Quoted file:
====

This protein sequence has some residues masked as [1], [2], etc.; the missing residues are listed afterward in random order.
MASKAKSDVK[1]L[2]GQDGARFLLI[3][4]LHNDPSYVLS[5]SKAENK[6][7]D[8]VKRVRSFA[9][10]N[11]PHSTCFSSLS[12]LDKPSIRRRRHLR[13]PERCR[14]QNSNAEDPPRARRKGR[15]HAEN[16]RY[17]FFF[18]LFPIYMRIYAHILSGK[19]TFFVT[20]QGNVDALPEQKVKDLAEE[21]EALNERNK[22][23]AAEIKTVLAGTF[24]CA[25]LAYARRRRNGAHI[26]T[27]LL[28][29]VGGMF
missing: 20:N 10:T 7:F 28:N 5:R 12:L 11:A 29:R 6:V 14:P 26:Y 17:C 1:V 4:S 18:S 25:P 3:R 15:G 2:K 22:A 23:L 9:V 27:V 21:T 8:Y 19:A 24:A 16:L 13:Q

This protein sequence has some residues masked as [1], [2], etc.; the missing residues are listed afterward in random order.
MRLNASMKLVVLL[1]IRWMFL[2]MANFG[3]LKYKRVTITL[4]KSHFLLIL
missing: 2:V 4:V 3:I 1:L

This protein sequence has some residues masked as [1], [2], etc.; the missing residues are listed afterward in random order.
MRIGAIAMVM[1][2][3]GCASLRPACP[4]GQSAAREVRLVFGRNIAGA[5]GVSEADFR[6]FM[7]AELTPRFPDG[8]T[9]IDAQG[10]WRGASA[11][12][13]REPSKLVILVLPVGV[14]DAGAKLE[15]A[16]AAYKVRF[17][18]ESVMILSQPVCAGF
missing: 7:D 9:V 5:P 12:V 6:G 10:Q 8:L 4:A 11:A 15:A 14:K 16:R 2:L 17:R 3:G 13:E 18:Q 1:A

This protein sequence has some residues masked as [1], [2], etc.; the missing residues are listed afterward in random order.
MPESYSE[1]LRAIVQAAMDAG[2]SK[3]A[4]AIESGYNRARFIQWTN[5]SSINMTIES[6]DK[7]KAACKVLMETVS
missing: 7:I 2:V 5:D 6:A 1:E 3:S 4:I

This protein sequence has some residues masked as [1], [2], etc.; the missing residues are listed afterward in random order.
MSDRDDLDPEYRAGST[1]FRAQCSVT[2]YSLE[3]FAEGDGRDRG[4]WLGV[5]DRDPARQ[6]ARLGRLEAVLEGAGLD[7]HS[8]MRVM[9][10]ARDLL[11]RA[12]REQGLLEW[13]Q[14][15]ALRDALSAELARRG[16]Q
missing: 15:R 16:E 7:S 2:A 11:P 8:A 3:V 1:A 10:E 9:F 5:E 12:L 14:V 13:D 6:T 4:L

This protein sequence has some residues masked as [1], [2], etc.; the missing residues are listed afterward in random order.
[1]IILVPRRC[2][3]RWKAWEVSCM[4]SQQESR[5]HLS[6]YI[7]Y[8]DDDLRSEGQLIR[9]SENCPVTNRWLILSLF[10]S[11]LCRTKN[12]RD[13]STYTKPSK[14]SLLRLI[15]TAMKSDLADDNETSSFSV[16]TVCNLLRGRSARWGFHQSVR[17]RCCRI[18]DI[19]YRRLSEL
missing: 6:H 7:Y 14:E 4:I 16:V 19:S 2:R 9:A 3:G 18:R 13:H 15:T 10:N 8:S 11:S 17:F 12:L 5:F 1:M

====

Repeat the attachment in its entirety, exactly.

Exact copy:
This protein sequence has some residues masked as [1], [2], etc.; the missing residues are listed afterward in random order.
MASKAKSDVK[1]L[2]GQDGARFLLI[3][4]LHNDPSYVLS[5]SKAENK[6][7]D[8]VKRVRSFA[9][10]N[11]PHSTCFSSLS[12]LDKPSIRRRRHLR[13]PERCR[14]QNSNAEDPPRARRKGR[15]HAEN[16]RY[17]FFF[18]LFPIYMRIYAHILSGK[19]TFFVT[20]QGNVDALPEQKVKDLAEE[21]EALNERNK[22][23]AAEIKTVLAGTF[24]CA[25]LAYARRRRNGAHI[26]T[27]LL[28][29]VGGMF
missing: 20:N 10:T 7:F 28:N 5:R 12:L 11:A 29:R 6:V 14:P 26:Y 17:C 1:V 4:S 18:S 25:P 3:R 15:G 2:K 22:A 23:L 9:V 27:V 21:T 8:Y 19:A 24:A 16:L 13:Q

This protein sequence has some residues masked as [1], [2], etc.; the missing residues are listed afterward in random order.
MRLNASMKLVVLL[1]IRWMFL[2]MANFG[3]LKYKRVTITL[4]KSHFLLIL
missing: 2:V 4:V 3:I 1:L

This protein sequence has some residues masked as [1], [2], etc.; the missing residues are listed afterward in random order.
MRIGAIAMVM[1][2][3]GCASLRPACP[4]GQSAAREVRLVFGRNIAGA[5]GVSEADFR[6]FM[7]AELTPRFPDG[8]T[9]IDAQG[10]WRGASA[11][12][13]REPSKLVILVLPVGV[14]DAGAKLE[15]A[16]AAYKVRF[17][18]ESVMILSQPVCAGF
missing: 7:D 9:V 5:P 12:V 6:G 10:Q 8:L 4:A 11:A 15:A 14:K 16:R 2:L 17:R 3:G 13:E 18:Q 1:A

This protein sequence has some residues masked as [1], [2], etc.; the missing residues are listed afterward in random order.
MPESYSE[1]LRAIVQAAMDAG[2]SK[3]A[4]AIESGYNRARFIQWTN[5]SSINMTIES[6]DK[7]KAACKVLMETVS
missing: 7:I 2:V 5:D 6:A 1:E 3:S 4:I

This protein sequence has some residues masked as [1], [2], etc.; the missing residues are listed afterward in random order.
MSDRDDLDPEYRAGST[1]FRAQCSVT[2]YSLE[3]FAEGDGRDRG[4]WLGV[5]DRDPARQ[6]ARLGRLEAVLEGAGLD[7]HS[8]MRVM[9][10]ARDLL[11]RA[12]REQGLLEW[13]Q[14][15]ALRDALSAELARRG[16]Q
missing: 15:R 16:E 7:S 2:A 11:P 8:A 3:V 1:A 10:E 9:F 5:E 12:L 14:V 13:D 6:T 4:L

This protein sequence has some residues masked as [1], [2], etc.; the missing residues are listed afterward in random order.
[1]IILVPRRC[2][3]RWKAWEVSCM[4]SQQESR[5]HLS[6]YI[7]Y[8]DDDLRSEGQLIR[9]SENCPVTNRWLILSLF[10]S[11]LCRTKN[12]RD[13]STYTKPSK[14]SLLRLI[15]TAMKSDLADDNETSSFSV[16]TVCNLLRGRSARWGFHQSVR[17]RCCRI[18]DI[19]YRRLSEL
missing: 6:H 7:Y 14:E 4:I 16:V 19:S 2:R 9:A 3:G 18:R 13:H 15:T 10:N 8:S 11:S 17:F 12:L 5:F 1:M